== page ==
Taxi to the hostel was interesting, everyone over there likes to deck out their (sicky beige colour in Marrakech, greeny blue in Essauoira) (no, I still can’t spell the name of that last place)… coming back to the point… everyone seems to like decorating their taxi’s in fluffy furry fabric across the dashboard, sometimes on the seats too, and Moroccan rugs on the floors. As if the vehicles aren’t hot enough already without extra insulation…
Sometimes I think driving in England (especially the closer to London you get) is awful, but it seems amazingly civilised compared to Morocco. Staying in lane seems to be optional (why stay in one lane or the other, when you can just drive down the middle?) honking seems essential, and gazillions of people on scooters weave in and out all over the place. Add the occasional donkey into the mix. As with Britain you get fined for not wearing a seatbelt… the exception to this is if you’re in a taxi. From what we could tell, it was bad manners and an insult to the taxi drivers driving if you wore a seatbelt in a taxi! THANKFULLY no crashes were had, just lots of honking.

The first place we stayed was in the Medina itself, a backpackers called “Nari Nari”. It was down a fairly pleasant quiet (except for the normal scooters beeping their way through) side alley. Greeted with super cold air conditioning and some tea we settled down a little. The hostel is certainly a place for travellers, the walls being painted in crazy colours and hats hanging from strings in the middle of the courtyard (the majority of Moroccan houses have courtyards, this is partly to keep the place cool but also because there is a tax on windows facing outwards onto the street (like in the Middle Ages) and so this is the way of letting in light.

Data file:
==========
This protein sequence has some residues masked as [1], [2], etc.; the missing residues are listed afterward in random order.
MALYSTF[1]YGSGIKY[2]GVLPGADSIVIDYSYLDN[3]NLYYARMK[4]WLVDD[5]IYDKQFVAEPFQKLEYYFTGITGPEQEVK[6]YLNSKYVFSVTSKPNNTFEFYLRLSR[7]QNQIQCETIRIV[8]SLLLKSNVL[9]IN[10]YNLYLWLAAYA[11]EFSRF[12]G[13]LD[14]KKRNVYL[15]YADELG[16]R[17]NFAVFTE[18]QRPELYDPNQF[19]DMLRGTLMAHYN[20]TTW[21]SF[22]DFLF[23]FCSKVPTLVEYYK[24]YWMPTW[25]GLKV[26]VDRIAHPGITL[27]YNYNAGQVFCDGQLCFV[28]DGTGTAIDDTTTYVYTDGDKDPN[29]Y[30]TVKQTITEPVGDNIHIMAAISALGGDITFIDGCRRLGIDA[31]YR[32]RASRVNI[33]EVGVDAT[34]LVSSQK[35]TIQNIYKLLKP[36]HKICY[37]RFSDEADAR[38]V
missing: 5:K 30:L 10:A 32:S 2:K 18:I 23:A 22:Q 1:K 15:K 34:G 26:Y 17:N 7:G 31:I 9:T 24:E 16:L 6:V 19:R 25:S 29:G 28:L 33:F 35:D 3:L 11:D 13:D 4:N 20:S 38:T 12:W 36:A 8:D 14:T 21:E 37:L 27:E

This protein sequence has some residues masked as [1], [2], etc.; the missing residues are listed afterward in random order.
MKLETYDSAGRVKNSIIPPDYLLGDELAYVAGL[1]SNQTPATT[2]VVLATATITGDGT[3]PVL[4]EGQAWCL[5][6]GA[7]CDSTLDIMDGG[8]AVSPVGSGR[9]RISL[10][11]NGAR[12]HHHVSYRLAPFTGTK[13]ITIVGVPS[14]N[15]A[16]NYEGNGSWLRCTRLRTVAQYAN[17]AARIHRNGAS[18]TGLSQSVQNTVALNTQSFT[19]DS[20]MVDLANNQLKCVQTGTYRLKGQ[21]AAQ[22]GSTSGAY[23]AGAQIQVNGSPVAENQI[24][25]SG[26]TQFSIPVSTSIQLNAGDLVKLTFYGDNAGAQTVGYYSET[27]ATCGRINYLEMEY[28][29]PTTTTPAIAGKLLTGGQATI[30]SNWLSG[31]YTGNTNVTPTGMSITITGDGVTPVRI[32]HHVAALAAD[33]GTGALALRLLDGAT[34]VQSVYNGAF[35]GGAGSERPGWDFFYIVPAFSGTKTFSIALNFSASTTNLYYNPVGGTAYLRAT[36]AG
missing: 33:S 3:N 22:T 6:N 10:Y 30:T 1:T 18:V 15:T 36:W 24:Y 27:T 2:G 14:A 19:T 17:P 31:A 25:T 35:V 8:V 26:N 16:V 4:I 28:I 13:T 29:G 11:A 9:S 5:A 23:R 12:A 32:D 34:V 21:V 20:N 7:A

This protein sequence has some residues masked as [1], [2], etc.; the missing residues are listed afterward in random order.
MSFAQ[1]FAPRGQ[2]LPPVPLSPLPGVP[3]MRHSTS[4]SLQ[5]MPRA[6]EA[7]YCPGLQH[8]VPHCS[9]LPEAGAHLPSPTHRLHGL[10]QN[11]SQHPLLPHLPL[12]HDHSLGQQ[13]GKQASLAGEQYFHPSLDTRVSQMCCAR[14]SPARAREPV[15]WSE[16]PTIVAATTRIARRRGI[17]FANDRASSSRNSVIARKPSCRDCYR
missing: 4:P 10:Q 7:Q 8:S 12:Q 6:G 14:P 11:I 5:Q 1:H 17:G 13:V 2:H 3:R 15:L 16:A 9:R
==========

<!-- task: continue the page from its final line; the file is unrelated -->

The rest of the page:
Our room was nice; double bed, air conditioning (though we didn’t figure it out this night, not really any of the nights actually…) and an en-suite through a fancy archway with a curtain to divide it.
Never once in Morocco did I have a warm shower, always cold, and this was always out of preference rather than lack of hot water.
This first day I saw my first cockroach, funny creatures! They appear whether a place is clean or dirty (Nari Nari seemed very clean).